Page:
The organizer for a programming conference is wondering how to release tickets in a way that's fair for people in all timezones.

He's wanting people from all around the world to attend (and there's already speakers from the Americas, Europe and Asia), and is worried that if he releases a batch of tickets at a specific time, then people living in some countries will be able to buy them all while people in other countries are still asleep.

Currently, he's thinking of releasing one batch of tickets at one time, and another batch at a different time.

Will this solve the problem? What other approaches to this problem exist?

  • @tohecz I can! ;) Commented Mar 25, 2013 at 0:08
  • 1
    Hi Andrew, I voted to close your question as off-topic because this question does not appear to be about the Workplace environment, but is instead about something related to a specific job function. If I'm incorrect in this, can you edit your question to clarify how this question applies to the workplace in general? Thanks :)
    – Rachel
    Commented Mar 25, 2013 at 12:56

3 Answers 3


An approach I saw work well once (not a conference but another limited-availability online purchase) was this: the tickets were released in four batches, six hours apart. If any were left from an earlier batch they remained available for sale, but this meant people had a pretty good chance of hitting one of the windows for a new influx of tickets. I think they sold the last ticket a few hours after the final batch was released.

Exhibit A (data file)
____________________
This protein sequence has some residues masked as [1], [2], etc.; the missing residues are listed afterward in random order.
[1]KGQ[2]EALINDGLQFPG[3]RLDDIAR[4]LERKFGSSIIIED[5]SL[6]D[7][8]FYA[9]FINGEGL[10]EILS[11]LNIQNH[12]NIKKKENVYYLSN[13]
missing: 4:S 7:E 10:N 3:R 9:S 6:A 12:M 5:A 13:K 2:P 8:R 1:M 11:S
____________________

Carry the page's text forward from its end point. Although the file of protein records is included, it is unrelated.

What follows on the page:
(Dreamwidth permanent memberships, a couple years ago, in case you're wondering.)


I would have thought the better way to make it fair is to allocate a certain number of tickets to each area/region if you want equal participation/attendance. Of course, you could set a time limit so after an initial period then the remaining unsold tickets are opened up to everyone else that is interested.


I'm not sure how fast the places on the conference are sold. He/She can think of a reasonable treshold like 30%. If less than 30% of the places are sold on the first day, you can release all tickets at once.

If the tickets get sold too quickly, he/she might consider selling the tickets in different times of day, and maybe in days not consecutive, like Monday+Thursday week 1, and Tuesday+Friday week 2, so that people who travel or so have the chance to get their place, too.

However, if this is the case, maybe he/she should reconsider some parameters of the conference, like capacity, ticket price, scope etc. Having to "fight" for the places may discourage many possible participants who might form a good auditorium, but they (or they employer) are not so accustomed to "the modern fast world", or they simply don't like it.

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